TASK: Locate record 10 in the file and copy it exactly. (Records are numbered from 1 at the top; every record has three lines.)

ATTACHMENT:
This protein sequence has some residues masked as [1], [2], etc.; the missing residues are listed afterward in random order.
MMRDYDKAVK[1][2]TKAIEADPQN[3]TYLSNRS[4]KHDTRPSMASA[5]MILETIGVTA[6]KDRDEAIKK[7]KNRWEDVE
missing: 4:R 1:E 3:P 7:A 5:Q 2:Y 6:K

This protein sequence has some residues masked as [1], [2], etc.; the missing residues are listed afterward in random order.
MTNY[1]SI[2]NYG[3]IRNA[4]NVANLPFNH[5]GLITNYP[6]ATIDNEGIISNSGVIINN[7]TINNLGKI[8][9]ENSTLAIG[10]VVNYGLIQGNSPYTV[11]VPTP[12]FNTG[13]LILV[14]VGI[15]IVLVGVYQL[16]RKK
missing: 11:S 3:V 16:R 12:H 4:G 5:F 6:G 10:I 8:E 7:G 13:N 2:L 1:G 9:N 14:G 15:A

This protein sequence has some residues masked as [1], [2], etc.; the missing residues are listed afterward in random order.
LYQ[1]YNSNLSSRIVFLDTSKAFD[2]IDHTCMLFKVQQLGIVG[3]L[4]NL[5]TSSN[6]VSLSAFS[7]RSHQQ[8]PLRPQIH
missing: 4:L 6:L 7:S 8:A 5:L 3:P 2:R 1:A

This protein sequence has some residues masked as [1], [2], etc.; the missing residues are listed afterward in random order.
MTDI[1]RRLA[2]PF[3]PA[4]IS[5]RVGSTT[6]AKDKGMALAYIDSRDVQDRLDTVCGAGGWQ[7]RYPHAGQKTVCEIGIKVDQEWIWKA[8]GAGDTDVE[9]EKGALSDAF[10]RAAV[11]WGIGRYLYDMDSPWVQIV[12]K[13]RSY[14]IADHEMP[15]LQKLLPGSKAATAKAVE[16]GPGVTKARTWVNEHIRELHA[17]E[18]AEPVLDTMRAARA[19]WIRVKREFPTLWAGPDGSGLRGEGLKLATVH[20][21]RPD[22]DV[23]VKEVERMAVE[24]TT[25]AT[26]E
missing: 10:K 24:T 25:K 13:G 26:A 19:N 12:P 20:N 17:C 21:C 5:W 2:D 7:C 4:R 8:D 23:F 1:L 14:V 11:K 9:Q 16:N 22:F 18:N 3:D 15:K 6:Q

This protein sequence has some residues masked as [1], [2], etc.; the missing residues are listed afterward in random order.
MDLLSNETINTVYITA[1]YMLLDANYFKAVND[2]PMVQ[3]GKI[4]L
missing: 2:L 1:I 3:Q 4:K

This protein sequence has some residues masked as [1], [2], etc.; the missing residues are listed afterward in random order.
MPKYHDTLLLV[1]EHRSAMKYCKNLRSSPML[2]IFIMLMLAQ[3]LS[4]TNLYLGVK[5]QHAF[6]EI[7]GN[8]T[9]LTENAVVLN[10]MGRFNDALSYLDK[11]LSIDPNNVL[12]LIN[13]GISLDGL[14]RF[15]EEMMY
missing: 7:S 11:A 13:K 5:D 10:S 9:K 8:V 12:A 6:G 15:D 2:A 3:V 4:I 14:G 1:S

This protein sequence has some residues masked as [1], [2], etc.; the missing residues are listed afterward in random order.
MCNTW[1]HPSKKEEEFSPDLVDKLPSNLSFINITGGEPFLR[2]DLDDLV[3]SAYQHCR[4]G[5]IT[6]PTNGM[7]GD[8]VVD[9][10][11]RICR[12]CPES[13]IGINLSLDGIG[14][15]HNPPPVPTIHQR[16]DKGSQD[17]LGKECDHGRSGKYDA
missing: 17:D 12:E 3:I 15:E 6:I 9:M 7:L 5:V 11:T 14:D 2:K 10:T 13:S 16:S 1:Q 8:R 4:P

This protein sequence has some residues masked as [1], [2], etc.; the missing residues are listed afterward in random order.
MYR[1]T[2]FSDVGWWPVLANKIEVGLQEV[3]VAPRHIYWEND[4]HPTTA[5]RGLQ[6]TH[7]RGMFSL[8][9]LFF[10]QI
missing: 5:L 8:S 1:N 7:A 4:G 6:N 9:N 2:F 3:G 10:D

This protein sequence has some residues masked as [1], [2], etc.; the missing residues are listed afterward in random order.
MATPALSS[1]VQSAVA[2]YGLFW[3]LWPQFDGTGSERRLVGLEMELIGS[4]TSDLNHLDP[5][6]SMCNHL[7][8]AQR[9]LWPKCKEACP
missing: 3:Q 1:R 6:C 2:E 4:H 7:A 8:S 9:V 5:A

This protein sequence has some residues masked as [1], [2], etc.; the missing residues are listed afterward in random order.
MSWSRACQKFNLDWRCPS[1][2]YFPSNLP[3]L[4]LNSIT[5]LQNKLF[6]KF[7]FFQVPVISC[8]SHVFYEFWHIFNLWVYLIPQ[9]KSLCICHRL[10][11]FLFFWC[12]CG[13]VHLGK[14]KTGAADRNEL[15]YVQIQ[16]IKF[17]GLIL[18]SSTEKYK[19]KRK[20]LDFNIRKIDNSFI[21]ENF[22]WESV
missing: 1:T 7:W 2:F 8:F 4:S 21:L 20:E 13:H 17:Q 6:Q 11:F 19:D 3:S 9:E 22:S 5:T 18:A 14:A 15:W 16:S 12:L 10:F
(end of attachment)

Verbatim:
This protein sequence has some residues masked as [1], [2], etc.; the missing residues are listed afterward in random order.
MSWSRACQKFNLDWRCPS[1][2]YFPSNLP[3]L[4]LNSIT[5]LQNKLF[6]KF[7]FFQVPVISC[8]SHVFYEFWHIFNLWVYLIPQ[9]KSLCICHRL[10][11]FLFFWC[12]CG[13]VHLGK[14]KTGAADRNEL[15]YVQIQ[16]IKF[17]GLIL[18]SSTEKYK[19]KRK[20]LDFNIRKIDNSFI[21]ENF[22]WESV
missing: 1:T 7:W 2:F 8:F 4:S 21:L 20:E 13:H 17:Q 6:Q 11:F 19:D 3:S 9:E 22:S 5:T 18:A 14:A 15:W 16:S 12:L 10:F